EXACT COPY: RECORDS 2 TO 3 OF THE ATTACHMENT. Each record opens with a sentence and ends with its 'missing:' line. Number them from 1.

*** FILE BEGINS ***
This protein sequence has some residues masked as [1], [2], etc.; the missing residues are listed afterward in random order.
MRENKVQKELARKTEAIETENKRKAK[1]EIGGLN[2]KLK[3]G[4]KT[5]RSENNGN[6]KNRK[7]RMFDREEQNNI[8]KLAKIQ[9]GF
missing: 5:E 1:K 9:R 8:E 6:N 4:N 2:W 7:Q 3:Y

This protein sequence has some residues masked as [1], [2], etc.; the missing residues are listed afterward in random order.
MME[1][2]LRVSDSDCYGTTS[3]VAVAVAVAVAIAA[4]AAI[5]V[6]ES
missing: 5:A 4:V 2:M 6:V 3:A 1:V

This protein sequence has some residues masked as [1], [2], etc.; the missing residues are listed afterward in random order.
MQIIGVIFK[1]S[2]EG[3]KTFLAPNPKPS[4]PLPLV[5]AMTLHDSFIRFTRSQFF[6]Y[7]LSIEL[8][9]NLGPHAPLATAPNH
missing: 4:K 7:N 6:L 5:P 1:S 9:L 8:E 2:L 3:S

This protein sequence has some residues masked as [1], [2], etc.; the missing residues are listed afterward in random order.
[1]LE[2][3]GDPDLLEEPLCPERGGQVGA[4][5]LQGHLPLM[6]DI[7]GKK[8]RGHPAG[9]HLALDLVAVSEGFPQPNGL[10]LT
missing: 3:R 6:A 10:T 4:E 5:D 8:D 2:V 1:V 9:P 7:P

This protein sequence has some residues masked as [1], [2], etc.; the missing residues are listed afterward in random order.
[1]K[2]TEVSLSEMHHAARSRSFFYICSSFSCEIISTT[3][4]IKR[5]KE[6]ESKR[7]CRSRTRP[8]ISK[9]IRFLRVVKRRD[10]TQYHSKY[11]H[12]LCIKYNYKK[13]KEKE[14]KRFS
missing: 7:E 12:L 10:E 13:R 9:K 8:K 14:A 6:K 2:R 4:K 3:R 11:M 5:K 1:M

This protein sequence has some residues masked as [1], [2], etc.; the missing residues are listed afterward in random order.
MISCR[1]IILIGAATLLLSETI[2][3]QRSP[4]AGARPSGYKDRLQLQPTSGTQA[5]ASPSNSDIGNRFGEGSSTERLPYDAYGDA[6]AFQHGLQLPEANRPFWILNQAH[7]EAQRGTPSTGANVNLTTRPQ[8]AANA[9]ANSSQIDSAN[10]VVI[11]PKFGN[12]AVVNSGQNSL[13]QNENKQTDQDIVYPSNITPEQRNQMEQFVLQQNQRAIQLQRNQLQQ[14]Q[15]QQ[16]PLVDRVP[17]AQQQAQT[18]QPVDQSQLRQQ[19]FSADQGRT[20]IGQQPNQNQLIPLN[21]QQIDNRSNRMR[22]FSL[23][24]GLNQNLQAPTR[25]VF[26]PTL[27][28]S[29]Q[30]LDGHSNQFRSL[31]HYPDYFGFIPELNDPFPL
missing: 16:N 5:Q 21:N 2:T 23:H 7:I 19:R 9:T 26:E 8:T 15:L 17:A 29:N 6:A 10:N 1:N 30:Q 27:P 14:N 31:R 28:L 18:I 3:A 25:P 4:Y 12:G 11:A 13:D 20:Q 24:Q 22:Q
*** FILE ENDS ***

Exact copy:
This protein sequence has some residues masked as [1], [2], etc.; the missing residues are listed afterward in random order.
MME[1][2]LRVSDSDCYGTTS[3]VAVAVAVAVAIAA[4]AAI[5]V[6]ES
missing: 5:A 4:V 2:M 6:V 3:A 1:V

This protein sequence has some residues masked as [1], [2], etc.; the missing residues are listed afterward in random order.
MQIIGVIFK[1]S[2]EG[3]KTFLAPNPKPS[4]PLPLV[5]AMTLHDSFIRFTRSQFF[6]Y[7]LSIEL[8][9]NLGPHAPLATAPNH
missing: 4:K 7:N 6:L 5:P 1:S 9:L 8:E 2:L 3:S